Friday, April 12, 2024
HomeBrexit WatchWorrying questions over our fisheries’ future

Worrying questions over our fisheries’ future


WHEN the Secretary of State for Exiting the European Union, Stephen Barclay, gave evidence to the Select Committee for Exiting the EU under the chairmanship of Hilary Benn MP on 17 July 2019, it was under the May premiership rather than the Johnson premiership commencing a week later.

Towards the end of the session, Conservative MP Jeremy Lefroy and Mr Benn asked some pertinent questions concerning fishing in a No Deal situation. These produced some very worrying answers.

The answers revolved around continuity and building reciprocal arrangement. Continuity of what? Presumably the Common Fisheries Policy. While there is nothing wrong with reciprocal arrangements of equal value, at present for every ten units of value the EU take from the UK we get only one unit back. Continuing that would be unacceptable.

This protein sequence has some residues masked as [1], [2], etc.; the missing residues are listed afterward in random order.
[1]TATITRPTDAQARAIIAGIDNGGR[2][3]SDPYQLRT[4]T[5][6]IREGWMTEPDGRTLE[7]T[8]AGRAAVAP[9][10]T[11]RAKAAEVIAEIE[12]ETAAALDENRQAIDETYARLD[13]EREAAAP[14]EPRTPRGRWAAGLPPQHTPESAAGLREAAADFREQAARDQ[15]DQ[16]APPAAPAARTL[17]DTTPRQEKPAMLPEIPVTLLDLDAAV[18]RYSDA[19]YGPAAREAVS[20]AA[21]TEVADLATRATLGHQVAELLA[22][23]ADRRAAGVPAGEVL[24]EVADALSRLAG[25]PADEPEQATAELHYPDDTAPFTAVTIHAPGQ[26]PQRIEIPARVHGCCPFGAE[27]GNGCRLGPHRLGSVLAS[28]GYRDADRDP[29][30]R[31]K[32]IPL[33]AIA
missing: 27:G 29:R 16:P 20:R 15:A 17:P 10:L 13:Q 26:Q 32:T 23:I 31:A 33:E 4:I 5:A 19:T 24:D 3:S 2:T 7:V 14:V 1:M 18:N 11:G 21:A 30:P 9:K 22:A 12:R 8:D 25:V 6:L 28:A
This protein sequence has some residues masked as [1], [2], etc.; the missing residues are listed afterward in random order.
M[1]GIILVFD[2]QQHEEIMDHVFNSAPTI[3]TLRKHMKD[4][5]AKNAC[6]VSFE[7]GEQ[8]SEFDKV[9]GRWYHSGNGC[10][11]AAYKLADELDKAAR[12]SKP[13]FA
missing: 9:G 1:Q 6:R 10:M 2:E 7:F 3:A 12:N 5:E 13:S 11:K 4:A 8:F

Another area was the impression given by the UK Government of their fear of French fishermen blockading the Channel ports and preventing the flow of goods, and that the UK would capitulate on EU access to UK waters to avoid any confrontation.

It is of extreme concern if any UK Government is not prepared to stand up against aggression by another nation prepared to flout international law, and indeed the EU’s own laws.

Of course one can say that this select committee session was under the May watch, not the Johnson watch, but we don’t know if there has been any change, and when we do find out it could be too late.

Please let us have clarification on the fishing issue, and also movement on a British management system that will benefit the living marine resource, and in turn our coastal communities.

What is unacceptable is a continuation of the CFP to the detriment of the marine stocks, allowing the EU to cherry-pick by using threats and having a total disregard for EU rules and international law.

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John Ashworth
John Ashworth
John Ashworth has worked all his life in the Fishing Industry, as a gear designer and manufacturer. He spent 20 years working on fishing vessels around the world, and promoted environmental issues, He led the Save Britain's Fish campaign through the nineties and early twenties and is now part of Fishing for Leave.

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